Cape Town - The rainfall forecast for the Western Cape for winter is still uncertain according to the South African Weather Service, with the Inter-Ministerial Task Team on Drought for the province putting processes in place to deal with it accordingly.
Cooperative Governance and Traditional Affairs Minister Des Van Rooyen has confirmed government will allocate R74m in relief funding to respond to the persistent drought in the Western Cape, during an Inter-Ministerial Task Team on Drought update on Tuesday, 29 August.
The announcement comes after the National Disaster Management Centre (NDMC) declared the Western Cape drought situation as a provincial disaster after conducting assessments in June and July this year.
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“The total cost of providing emergency disaster relief to Western Cape Province is R74 866 263. Of this amount, R40 million will be allocated towards livestock feed to be expended by the Western Cape Department of Agriculture in light of the drought situation and the fires experienced recently in the province,” says Van Rooyen.
Providing a breakdown of the funding, the Minister said of the R34 million that will be used for relief projects within identified municipalities, the City of Cape Town would be allocated R20 million, Bitou Local Municipality R10.9 million, while R3.1 million would be channelled to the Theewaterskloof Municipality. All these payments would be made from Cogta’s Municipal Disaster Grant.
The rainfall forecast for the Western Cape for winter continues to remain uncertain with the City of Cape Town continuing to warn that despite the recent rainfalls, consumption remains too high if dam levels are expected to sustain the province during the summer period of 2018.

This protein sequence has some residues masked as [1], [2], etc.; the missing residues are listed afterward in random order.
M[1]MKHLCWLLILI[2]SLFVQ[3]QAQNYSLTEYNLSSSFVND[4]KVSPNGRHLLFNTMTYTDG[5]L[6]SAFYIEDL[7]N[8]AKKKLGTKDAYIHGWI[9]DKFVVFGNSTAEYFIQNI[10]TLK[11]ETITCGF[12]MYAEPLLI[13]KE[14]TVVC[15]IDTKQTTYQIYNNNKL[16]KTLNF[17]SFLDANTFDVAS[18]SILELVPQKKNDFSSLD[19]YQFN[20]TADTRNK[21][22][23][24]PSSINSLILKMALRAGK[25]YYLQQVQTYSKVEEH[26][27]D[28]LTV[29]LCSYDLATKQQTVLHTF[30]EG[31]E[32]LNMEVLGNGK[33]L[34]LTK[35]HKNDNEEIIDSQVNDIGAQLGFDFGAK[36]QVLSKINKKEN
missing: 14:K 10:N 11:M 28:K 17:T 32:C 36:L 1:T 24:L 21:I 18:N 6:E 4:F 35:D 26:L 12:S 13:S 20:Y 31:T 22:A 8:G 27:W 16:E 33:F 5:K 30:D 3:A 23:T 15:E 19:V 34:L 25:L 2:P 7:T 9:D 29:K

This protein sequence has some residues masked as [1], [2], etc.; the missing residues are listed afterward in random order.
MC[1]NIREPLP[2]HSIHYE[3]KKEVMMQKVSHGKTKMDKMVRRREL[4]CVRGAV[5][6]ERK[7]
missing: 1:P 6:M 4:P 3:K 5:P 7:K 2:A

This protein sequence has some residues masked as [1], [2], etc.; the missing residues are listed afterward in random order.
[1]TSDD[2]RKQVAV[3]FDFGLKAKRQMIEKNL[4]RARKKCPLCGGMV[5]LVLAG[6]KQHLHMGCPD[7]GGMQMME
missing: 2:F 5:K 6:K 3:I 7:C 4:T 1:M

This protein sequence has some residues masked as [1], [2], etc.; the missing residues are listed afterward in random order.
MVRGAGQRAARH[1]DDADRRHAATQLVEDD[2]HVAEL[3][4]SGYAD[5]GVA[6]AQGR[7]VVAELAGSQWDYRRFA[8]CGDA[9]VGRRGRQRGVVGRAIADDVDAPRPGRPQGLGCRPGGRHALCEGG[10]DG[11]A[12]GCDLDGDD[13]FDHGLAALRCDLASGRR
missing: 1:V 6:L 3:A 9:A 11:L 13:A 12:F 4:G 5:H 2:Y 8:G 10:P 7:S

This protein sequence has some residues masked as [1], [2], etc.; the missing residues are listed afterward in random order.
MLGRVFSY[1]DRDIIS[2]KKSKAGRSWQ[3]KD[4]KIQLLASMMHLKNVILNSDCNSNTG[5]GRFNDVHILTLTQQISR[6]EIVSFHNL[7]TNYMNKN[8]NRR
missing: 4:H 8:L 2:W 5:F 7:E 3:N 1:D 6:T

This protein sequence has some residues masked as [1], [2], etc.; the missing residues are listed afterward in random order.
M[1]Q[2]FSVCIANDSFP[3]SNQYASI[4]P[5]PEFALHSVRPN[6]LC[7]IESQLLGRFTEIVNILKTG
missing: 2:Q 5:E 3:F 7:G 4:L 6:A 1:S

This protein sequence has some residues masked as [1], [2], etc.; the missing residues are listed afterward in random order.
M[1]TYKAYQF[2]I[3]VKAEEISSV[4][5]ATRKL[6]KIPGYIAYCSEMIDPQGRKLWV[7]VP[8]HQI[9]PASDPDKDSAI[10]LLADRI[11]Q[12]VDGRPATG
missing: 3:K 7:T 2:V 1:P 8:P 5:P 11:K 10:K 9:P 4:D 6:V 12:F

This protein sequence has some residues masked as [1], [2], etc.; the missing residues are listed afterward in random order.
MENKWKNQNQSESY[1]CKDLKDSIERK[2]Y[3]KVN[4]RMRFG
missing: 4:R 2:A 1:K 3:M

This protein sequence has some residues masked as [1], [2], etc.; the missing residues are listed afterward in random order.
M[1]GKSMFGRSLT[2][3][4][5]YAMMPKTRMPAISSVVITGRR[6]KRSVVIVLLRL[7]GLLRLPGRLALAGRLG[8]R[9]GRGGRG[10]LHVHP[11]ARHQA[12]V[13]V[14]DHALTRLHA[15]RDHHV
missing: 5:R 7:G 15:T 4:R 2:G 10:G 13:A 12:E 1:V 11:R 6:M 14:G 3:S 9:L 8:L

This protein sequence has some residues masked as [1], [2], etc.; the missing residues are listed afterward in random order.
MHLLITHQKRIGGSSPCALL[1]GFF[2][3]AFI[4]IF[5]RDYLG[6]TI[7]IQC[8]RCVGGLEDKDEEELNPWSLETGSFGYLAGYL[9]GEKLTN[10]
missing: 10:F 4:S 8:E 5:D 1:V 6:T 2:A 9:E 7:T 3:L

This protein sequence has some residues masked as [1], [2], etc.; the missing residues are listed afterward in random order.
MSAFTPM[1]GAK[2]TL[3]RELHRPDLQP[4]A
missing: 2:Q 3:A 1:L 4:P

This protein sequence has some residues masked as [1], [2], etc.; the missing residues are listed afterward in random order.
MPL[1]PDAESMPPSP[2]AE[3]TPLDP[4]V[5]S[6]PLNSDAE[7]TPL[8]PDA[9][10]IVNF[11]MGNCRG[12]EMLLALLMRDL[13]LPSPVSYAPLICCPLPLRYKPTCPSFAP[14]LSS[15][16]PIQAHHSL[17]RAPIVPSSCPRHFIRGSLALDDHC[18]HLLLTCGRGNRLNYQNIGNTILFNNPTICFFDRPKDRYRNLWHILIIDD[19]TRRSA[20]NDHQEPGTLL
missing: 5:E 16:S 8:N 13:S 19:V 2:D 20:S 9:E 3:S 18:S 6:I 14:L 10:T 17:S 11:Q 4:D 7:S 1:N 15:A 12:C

SEE: WATCH: Welcomed Cape rain but 'consumption still too high to ensure enough water through summer 2018'
“It is then recommended that the current drought risk reduction measures be continued as our country is generally drought prone.
The South African Weather Service is expected to continue monitoring and advising on medium and short-range weather forecasts for the development of weather conditions in order to inform actions to inform risk reduction,” says Van Rooyen.
The announcement comes as water dam levels in the Western Cape remain at undesirable levels.
On Tuesday the City of Cape Town has confirmed that dam storage levels are currently at 34,2% with useable water at 24,2%. Collective consumption is at 599 million litres of water per day. This is 99 million litres above the target of 500 million litres
The Inter-Ministerial Task Team on Drought will continue to monitor the drought conditions in the Western Cape and offer the required support through relevant sector departments to mitigate the situation - including the Department of Water and Sanitation and the Department of Agriculture, Forestry and Fisheries to mobilise available resources, as well as the necessary support required by the provinces.
“It is also notable that while rainfalls have been received in some parts of the country, particularly the summer rainfall areas, the drought conditions are still persisting calling for conservative measures in undertaking agricultural practices and the general utilisation of water by our people,” says Van Rooyen.
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